NEW YORK CITY — Competitively, the Seahawks were dead. After Coach Mike Holmgren's final year of 2008 was a 4-12 dud, general manager Tim Ruskell was fired after a 4-7 start to the 2009 season, which ended 5-11 after losses in the final four games by a combined score of 123-37. Hometown favorite Jim Mora was fired after a single season as head coach.
"The dominant feeling," said a member of the Seahawks staff, "was fear."
Yet from that compost pile, one of the lowest periods in club history, bloomed a team that will play for the NFL Championship Sunday against the Denver Broncos at MetLife Stadium in New Jersey, a feat unfathomable from the despair of early January 2010.
On condition of anonymity, several current and former employees of the Seahawks with direct knowledge of events talked candidly this week with Sportspress Northwest about the rapid-fire decisions that led to the hires of Pete Carroll as coach and John Schneider as general manager, the men primarily responsible for having Seattle on the edge of its first major pro sports championship in 35 years.
The sources also sought to dispel what they viewed as myths surrounding the hires, notably that Carroll had advance understanding of the gravity of NCAA sanctions that were about to hit his employer, USC, over cash payments made by a representative of an agent to the family of star Trojans running back Reggie Bush.
As far as looking at another job, "Pete at the time was going nowhere," said one source with knowledge of the situation at USC. "He and (then-athletic director) Mike Garrett were certain the worst it would be, was some scholarship losses. They were planning around it for the next season.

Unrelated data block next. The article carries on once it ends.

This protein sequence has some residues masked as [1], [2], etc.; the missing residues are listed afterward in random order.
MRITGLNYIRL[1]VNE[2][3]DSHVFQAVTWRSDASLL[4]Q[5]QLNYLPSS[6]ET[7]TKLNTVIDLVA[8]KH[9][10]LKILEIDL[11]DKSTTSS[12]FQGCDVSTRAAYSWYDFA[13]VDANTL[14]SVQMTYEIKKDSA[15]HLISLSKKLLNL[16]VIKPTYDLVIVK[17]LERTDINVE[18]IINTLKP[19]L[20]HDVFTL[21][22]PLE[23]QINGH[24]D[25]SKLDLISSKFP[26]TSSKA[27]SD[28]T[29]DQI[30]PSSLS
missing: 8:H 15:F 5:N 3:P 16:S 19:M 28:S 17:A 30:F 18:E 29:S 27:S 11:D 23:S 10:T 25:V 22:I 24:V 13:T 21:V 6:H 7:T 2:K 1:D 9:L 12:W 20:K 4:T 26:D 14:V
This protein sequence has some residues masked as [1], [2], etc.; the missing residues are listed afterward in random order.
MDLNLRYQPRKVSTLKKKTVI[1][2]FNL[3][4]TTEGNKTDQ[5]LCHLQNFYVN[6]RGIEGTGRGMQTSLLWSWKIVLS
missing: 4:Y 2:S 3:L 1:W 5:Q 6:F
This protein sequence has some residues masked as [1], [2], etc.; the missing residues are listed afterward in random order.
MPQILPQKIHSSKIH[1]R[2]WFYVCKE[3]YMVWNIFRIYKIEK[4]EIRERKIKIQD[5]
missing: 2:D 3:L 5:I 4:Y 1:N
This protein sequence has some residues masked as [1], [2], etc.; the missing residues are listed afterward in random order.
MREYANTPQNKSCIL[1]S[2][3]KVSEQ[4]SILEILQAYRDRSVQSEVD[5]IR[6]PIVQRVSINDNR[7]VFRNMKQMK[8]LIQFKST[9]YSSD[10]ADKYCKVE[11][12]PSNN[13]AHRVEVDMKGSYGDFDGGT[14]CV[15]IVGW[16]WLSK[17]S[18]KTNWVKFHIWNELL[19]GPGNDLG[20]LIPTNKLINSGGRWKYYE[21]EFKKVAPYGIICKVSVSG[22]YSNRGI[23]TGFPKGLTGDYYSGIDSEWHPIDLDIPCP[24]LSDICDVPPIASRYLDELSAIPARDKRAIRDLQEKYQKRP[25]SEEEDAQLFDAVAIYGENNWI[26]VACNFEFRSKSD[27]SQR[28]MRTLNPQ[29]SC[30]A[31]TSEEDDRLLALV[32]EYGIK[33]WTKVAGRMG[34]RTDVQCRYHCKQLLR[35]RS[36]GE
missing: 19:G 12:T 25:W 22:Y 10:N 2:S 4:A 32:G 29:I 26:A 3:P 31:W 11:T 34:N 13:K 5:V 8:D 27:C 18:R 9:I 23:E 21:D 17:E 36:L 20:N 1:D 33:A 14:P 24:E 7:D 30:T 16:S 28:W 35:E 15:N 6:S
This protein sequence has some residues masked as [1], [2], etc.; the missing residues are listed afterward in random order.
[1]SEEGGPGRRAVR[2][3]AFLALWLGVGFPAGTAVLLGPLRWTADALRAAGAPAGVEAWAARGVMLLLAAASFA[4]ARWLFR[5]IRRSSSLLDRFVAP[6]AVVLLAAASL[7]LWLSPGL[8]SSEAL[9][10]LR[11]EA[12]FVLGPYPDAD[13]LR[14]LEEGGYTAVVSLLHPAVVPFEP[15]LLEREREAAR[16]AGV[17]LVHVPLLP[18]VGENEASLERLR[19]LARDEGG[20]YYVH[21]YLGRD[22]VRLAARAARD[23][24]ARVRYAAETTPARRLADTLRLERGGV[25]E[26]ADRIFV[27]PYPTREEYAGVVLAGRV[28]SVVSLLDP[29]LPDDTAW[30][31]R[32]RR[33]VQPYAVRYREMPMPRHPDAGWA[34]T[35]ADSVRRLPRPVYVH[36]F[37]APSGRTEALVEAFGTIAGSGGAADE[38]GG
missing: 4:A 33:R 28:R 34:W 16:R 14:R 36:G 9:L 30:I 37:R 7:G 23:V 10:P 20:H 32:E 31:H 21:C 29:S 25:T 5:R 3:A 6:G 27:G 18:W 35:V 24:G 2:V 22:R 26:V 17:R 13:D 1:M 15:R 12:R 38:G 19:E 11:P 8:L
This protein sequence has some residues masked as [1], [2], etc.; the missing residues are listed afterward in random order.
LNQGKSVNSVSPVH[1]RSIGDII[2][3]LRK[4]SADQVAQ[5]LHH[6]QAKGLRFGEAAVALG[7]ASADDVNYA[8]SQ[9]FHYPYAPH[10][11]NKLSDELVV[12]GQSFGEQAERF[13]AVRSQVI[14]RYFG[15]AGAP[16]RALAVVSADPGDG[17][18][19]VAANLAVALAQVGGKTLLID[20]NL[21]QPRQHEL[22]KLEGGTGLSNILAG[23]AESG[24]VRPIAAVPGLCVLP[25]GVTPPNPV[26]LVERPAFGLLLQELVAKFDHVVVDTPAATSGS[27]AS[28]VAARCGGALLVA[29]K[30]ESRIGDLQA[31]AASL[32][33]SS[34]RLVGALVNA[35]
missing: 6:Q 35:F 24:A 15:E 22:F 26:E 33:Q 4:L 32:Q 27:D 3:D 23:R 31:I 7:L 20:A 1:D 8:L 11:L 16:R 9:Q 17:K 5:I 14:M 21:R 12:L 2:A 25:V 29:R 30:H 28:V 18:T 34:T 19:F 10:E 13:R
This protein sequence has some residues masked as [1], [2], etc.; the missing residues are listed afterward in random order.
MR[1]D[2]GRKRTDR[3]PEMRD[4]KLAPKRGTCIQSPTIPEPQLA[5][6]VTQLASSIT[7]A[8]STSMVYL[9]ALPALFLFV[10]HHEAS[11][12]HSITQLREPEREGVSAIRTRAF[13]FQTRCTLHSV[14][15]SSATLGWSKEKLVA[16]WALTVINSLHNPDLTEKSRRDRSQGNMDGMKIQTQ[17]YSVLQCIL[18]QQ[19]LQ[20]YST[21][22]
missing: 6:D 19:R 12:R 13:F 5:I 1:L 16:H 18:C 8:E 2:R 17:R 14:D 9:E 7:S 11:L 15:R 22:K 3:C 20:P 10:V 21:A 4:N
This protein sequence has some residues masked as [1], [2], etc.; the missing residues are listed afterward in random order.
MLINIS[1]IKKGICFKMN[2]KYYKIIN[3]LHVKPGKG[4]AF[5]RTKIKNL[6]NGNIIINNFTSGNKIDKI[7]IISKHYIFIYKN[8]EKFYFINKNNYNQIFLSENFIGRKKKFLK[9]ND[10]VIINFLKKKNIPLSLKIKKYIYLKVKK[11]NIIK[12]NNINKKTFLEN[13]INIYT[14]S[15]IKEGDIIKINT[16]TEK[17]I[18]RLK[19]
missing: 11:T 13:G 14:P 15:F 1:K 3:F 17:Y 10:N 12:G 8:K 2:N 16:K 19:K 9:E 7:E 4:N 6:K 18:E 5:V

"We called him. He didn't call us. He was king of LA."
Yet . . .
The tale of Curtis Martin
After being fired from the New York Jets after a year (6-10, 1994), and after three years in New England (27-21, 1997-99), Carroll always felt he had unfinished business in the NFL, even though he spent time this week in New York denying that the trip to New York was completing a career circle.
“I don’t feel like that," he said Sunday. "I think my first time in New York as the head coach was kind of in the middle of the circle somewhere, or maybe it wasn’t even a circle. Might have been some other shape.
“It was kind of a hairy time.”
But his astounding success at USC — seven Pac-10 titles in a row and two national championships (2003-04) — kept him sufficiently secure that he turned down several inquiries from NFL teams until he was given what he wanted, which was control over decision-making on personnel.
Carroll, according to one source, never got over the March 1998 loss of five-time All-Pro running back Curtis Martin in Carroll's first year with the Patriots. Martin left in free agency to the division-rival Jets in a six-year, $36 million deal.
"That was my best player," he told people then, bewildered, figuring the Pats could have found a way to keep a game-changing talent.
In 2009, things were falling apart for the Seattle Seahawks. Mora, a voluble sort who once talked his way out of the head coaching job with the NFL Atlanta Falcons, was at again. Particularly after the third game, when he criticized kicker Olindo Mare for missing two field goals in a 29-25 home loss to Chicago.
“There’s no excuses for those," Mora said angrily post-game. "If you’re a kicker in the NFL you should make those kicks — bottom line. End of story. Period. No excuses. No wind, doesn’t matter. You’ve gotta makes those kicks . . . it’s not acceptable. Not acceptable. Absolutely not acceptable.”
In the NFL and all team sports, that kind of public candor is deemed unwise because of its impacts on players.
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